W.B. 'Tex' Badger Eight and Ninth Air Force in WWII. B-l7's, P-51's and P-47's. Fifth Air Force in Korea, F80's and F86's. WWII and Korea, Flew 156 missions. Tactical units served in with the USAAF and USAF were: 305th BG , 368th Fighter Group, 4th Fighter Group, 49th Fighter Group, 12th Fighter Wing, 506th Fighter Wing.
Robert T. (Bob) Bagby He trained in P47's at Cross City and Dale Mabry Fields, Florida and then joined the 341st FS Black Jack Squadron), 348th FG of the 5th AF in Brisbane, Australia in June 1943. Bob flew 78 combat missions in New Guinea (Port Moresby, Finchafen, Sador, Wakde and Biak) primarily as wingman to squadron CO's John Campbell and John Moore. Also privileged to fly wing to Neil Kirby on several occasions.
Frank Baker After brief stops at Stone and Atcham, England he joined the 313th Fighter Squadron of the 50th Fighter Group in France. He flew 90 missions through V.E. Day. Most of the missions were close support attacks on various ground targets with a few B-26 escort missions thrown in. All of the missions took place in eastern France and southern Germany. He was awarded the Air Medal with 11 oak leaf clusters.
John M. Balason To relieve the boredom, Balason went down on the deck and blew up a locomotive he had observed at altitude. A few seconds after making his strafing pass he received a hit in his left wing tank and a fire started immediately in the cockpit. The paralyzing effect of the intense heat made climbing out of the cockpit impossible.
Albert W. Barlow, Jr. He flew 69 escort and ground support missions. Destroyed one E/A (ME-I09). Was shot down on Sept. 8, 1944, and evaded enemy ground forces for 8 days. Was picked up by an American Recon. Unit behind the German lines. Was hospitalized until Feb. 1948, when he was medically retired with the rank of Capt. Awarded the Distinguished Flying Cross, Air Medal with four Oak Leaf Clusters, and Purple Heart.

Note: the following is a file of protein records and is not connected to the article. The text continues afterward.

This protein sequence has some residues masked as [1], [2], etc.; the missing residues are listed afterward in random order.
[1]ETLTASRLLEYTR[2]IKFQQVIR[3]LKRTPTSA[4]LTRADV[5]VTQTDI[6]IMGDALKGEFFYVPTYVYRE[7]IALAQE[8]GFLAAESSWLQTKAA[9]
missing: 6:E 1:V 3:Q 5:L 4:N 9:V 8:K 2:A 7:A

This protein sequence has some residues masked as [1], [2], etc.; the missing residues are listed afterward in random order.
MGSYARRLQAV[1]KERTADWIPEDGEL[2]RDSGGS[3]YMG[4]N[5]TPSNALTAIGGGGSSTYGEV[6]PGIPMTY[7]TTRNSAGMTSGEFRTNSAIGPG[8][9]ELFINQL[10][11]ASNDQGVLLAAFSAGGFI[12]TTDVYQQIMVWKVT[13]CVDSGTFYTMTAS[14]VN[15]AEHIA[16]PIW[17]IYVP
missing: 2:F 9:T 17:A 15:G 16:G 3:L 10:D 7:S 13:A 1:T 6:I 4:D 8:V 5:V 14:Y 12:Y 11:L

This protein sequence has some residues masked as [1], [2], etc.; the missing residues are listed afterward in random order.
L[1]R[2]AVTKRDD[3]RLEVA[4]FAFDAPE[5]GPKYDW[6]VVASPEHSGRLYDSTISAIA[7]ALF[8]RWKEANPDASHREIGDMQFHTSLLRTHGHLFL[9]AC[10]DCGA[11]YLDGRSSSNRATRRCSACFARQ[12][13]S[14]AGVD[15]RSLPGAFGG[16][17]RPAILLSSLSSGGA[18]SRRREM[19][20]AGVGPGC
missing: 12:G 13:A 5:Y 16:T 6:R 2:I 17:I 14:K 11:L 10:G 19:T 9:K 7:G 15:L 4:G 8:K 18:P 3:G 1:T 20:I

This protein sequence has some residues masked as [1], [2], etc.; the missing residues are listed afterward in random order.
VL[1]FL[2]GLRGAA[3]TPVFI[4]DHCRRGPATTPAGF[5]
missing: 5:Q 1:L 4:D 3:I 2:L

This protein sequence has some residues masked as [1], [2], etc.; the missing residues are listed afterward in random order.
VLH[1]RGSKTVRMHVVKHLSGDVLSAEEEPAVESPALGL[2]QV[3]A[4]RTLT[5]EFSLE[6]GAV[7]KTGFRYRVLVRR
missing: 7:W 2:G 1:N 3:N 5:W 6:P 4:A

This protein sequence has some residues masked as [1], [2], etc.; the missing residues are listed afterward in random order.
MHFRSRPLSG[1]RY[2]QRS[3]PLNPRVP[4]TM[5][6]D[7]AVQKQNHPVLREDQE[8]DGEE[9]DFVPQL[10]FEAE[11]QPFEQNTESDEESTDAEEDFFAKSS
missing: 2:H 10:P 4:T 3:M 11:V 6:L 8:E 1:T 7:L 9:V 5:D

William T. Beckler In July, 1944 Beckler exchanged his P-40 for a P-47N Thunderbolt. Missions in the Jug covered Northern Italy and Southern France. These included escorting medium bombers. The Bombers, based in Southern Italy, would be escorted to France by Thunderbolts based on Corsica. Shortly before target the Jugs would pull ahead of the bombers and bomb the enemy gun positions. Beckler's activities while participation in three major campaigns earned him the DFC, two Air Medals and two Presidential citations.
Herbert R. Benson After training in P-47 Thunderbolts at bases in North Carolina, Virginia, and Delaware, he was assigned to the European Theatre of operations and joined the 48th Fighter Group 493rd Fighter Squadron at St. Trond, Belgium. After flying 44 combat missions, he was awarded the Air Medal with 4 Oak Leaf clusters.
Marvin C. Bigelow Training in the Southeast Training Command with the class of 44C, he graduated and was commissioned a Second Lieutenant single engine pilot at Marianna, Florida with the class of 44D. After checking out in the P-40 at Marianna, he transitioned in the P-47 in the Northeast Defense Command and after gunnery at Dover, Delaware was shipped on the Queen Mary to England.